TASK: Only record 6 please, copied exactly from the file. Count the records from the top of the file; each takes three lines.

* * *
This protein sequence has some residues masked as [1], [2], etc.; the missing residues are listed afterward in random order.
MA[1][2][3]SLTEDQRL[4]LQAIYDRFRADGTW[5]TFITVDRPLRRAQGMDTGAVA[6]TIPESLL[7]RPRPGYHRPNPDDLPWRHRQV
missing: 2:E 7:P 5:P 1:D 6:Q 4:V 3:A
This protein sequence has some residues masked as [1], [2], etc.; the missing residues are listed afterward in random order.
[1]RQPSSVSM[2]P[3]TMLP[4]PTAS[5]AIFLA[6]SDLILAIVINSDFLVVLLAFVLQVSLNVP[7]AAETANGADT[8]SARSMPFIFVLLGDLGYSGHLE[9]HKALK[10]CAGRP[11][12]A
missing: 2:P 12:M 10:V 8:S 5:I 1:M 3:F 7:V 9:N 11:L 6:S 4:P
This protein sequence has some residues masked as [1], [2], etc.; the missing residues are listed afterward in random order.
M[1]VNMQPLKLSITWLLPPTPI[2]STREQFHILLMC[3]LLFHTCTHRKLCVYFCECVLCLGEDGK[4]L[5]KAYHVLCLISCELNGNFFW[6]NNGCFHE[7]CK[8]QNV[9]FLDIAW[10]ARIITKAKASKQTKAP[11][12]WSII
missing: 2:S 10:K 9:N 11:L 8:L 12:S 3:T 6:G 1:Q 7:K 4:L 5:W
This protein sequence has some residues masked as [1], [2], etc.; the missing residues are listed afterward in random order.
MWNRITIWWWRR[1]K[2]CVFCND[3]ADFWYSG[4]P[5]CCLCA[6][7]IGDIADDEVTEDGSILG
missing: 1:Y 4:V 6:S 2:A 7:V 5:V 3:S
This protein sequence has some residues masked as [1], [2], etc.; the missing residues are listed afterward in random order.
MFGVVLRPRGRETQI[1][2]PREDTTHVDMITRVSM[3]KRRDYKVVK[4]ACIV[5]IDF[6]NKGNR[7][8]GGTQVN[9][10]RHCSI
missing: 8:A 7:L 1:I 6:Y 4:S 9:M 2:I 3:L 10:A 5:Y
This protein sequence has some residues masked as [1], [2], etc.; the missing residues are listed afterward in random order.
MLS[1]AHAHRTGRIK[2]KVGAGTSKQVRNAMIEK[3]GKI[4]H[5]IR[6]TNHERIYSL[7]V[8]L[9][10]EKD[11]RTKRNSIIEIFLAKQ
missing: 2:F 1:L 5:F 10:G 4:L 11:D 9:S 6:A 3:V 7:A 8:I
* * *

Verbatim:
This protein sequence has some residues masked as [1], [2], etc.; the missing residues are listed afterward in random order.
MLS[1]AHAHRTGRIK[2]KVGAGTSKQVRNAMIEK[3]GKI[4]H[5]IR[6]TNHERIYSL[7]V[8]L[9][10]EKD[11]RTKRNSIIEIFLAKQ
missing: 2:F 1:L 5:F 10:G 4:L 11:D 9:S 6:A 3:V 7:A 8:I